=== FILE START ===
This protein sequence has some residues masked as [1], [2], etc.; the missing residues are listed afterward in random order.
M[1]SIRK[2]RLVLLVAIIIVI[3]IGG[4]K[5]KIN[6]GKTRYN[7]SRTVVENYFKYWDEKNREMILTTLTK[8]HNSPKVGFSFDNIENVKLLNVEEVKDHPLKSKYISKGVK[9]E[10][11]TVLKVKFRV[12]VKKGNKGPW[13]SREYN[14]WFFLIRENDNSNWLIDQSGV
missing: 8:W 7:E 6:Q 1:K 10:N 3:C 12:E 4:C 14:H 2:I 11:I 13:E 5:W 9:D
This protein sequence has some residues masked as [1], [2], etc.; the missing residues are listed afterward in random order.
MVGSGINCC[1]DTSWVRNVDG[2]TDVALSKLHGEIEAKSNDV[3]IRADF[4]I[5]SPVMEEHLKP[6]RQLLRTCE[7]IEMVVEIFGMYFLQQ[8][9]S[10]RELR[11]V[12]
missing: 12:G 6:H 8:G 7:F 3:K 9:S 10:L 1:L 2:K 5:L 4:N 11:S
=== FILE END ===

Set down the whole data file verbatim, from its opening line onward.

This protein sequence has some residues masked as [1], [2], etc.; the missing residues are listed afterward in random order.
M[1]SIRK[2]RLVLLVAIIIVI[3]IGG[4]K[5]KIN[6]GKTRYN[7]SRTVVENYFKYWDEKNREMILTTLTK[8]HNSPKVGFSFDNIENVKLLNVEEVKDHPLKSKYISKGVK[9]E[10][11]TVLKVKFRV[12]VKKGNKGPW[13]SREYN[14]WFFLIRENDNSNWLIDQSGV
missing: 8:W 7:E 6:Q 1:K 10:N 3:C 12:E 4:C 14:H 2:I 11:I 13:E 5:W 9:D
This protein sequence has some residues masked as [1], [2], etc.; the missing residues are listed afterward in random order.
MVGSGINCC[1]DTSWVRNVDG[2]TDVALSKLHGEIEAKSNDV[3]IRADF[4]I[5]SPVMEEHLKP[6]RQLLRTCE[7]IEMVVEIFGMYFLQQ[8][9]S[10]RELR[11]V[12]
missing: 12:G 6:H 8:G 7:F 3:K 9:S 10:L 1:L 2:K 5:L 4:N 11:S